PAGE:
Once ready, the developing hatchling emerges completely from the egg. Nautilus hatchlings do not require any parental care and know how to swim and feed as soon as they hatch. As the hatchlings grow, new chambers form in their shells—hence the name chambered nautilus. It is estimated that chambered nautilus reach sexual maturity around five years, at which point the cycle starts again and the next generation begins.

Baby chambered nautilus at the Monterey Bay Aquarium
We regularly measure the baby chambered nautilus to document their rate of growth.

When during development do they grow their chambered shell?
They begin growing their chambered shell while in the egg. In fact, as the shell grows bigger and no longer fits in the egg, the egg splits open and exposes the top of the shell. The developing chambered nautilus will continue to grow for several months with its shell sticking out of the egg and eventually hatches out as a miniature, one-inch version of an adult nautilus.

The chambered nautilus has changed little over the last 150 million years. Why is that?
Despite the chambered nautilus' primitive eyes and body structure, these features enabling survival 150 million years ago are still suitable for survival today.

What's it like to work with the adults of this species?
It's awesome to work with such an unusual species! The adults tend to sit in one place for a majority of the day. But don't let this fool you; they swim around while you clean the exhibit in the morning or while you feed them. Occasionally, one will get curious and attach to your cleaning tools or hand with its tentacles. Unlike other cephalopods, nautiluses can have up to 90 tentacles! Their tentacles don't have suckers like cuttlefishes and octopuses. Instead, their tentacles have little grooves that allow them to grab onto food and other surfaces.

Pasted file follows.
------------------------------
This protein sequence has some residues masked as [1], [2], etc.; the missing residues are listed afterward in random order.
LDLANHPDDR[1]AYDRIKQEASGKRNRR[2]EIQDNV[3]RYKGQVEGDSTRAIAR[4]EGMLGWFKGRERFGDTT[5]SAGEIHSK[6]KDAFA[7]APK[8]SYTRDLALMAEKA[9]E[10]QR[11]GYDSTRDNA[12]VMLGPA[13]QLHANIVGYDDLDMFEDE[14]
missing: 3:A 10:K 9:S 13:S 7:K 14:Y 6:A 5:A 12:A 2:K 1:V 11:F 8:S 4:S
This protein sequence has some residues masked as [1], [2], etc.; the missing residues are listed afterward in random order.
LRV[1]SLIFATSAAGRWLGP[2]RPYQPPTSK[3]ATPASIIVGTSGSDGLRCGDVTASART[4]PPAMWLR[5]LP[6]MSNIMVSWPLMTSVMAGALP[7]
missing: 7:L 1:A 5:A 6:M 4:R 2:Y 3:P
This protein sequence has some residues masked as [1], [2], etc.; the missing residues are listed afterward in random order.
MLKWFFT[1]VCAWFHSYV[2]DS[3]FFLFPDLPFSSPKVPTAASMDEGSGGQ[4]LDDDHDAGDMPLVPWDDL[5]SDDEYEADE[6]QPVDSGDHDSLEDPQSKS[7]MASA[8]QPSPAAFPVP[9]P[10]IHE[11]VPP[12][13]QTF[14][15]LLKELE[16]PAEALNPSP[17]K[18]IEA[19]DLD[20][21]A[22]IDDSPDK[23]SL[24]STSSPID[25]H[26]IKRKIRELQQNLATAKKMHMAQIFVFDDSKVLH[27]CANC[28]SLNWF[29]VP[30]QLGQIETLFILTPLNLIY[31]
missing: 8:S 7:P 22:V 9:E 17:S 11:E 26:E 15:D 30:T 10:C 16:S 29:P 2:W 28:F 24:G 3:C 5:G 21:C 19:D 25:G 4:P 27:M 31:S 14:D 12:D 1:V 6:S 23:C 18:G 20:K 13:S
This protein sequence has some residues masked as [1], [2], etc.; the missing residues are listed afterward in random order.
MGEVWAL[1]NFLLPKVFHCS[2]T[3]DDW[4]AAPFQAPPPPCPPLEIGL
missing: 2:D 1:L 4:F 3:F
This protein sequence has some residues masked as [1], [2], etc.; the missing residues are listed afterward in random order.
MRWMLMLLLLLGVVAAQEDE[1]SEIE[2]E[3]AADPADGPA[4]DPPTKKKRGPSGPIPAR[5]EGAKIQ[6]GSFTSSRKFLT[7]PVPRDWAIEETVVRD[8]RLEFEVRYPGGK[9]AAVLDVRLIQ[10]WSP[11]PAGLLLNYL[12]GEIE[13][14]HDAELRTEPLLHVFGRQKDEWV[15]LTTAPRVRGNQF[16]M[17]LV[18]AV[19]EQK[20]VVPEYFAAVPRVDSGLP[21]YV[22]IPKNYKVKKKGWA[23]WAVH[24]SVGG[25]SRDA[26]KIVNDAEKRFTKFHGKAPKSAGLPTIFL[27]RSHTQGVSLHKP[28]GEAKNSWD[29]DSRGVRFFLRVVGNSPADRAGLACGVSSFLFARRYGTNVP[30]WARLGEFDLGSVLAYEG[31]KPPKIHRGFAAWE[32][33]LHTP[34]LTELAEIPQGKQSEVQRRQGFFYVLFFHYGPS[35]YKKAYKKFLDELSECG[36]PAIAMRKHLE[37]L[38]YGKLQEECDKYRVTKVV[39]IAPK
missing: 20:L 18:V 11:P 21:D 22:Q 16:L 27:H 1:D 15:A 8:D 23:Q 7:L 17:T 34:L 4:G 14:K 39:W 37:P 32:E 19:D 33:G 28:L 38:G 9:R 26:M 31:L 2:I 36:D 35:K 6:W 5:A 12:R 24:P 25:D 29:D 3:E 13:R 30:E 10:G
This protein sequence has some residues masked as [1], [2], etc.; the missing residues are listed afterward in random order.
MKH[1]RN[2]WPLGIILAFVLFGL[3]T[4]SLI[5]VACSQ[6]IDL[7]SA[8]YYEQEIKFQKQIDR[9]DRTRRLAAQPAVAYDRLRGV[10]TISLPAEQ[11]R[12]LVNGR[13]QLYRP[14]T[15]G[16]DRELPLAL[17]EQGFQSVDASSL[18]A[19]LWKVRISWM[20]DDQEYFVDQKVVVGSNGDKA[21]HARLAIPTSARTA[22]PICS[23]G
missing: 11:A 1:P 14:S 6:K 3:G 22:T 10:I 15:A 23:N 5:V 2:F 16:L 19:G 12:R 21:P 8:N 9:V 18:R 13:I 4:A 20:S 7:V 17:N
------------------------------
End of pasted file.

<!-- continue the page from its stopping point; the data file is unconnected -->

Baby chambered nautilus at the Monterey Bay Aquarium
Baby nautilus are kept in low-light conditions, similar to the deep water they inhabit in the wild. They are hand fed by Ellen and other aquarists.

How is caring for cephalopods different than for other marine species?
Cephalopods are very sensitive, high-maintenance animals. They eat a lot and, therefore, poop a lot. This equates to lots of feeding and cleaning. Most cephalopods, with the exception of the nautilus, naturally have short life spans ranging from half a year to a few years. As a result, culturing generations becomes necessary to continuously exhibit these animals and reduce the need for wild-caught animals.

What is it about cephalopods in general—and nautiluses in particular—that captures our imagination?
Cephalopods have a lot of unusual characteristics that make them seem like they come from another planet. They have many arms and tentacles. Some can change the color and shape of their skin to camouflage with their environment. And finally, the nautilus provides a great example of a "living fossil"—remaining unchanged for millions of years.

Which species of cephalopod do you most admire, and why?
The nautilus, of course! It looks different from other cephalopods, and its ability to maintain buoyancy using its shell is unique. But my other favorite cephalopods are the Hawaiian day octopus, flamboyant cuttlefish and the broadclub cuttlefish because of their flashy colors and ability to camouflage.

Read more about how we're raising baby nautilus.

Want to know more?

Chambered nautilus haven't changed much in over 150 million years. Discover more about this legendary living fossil.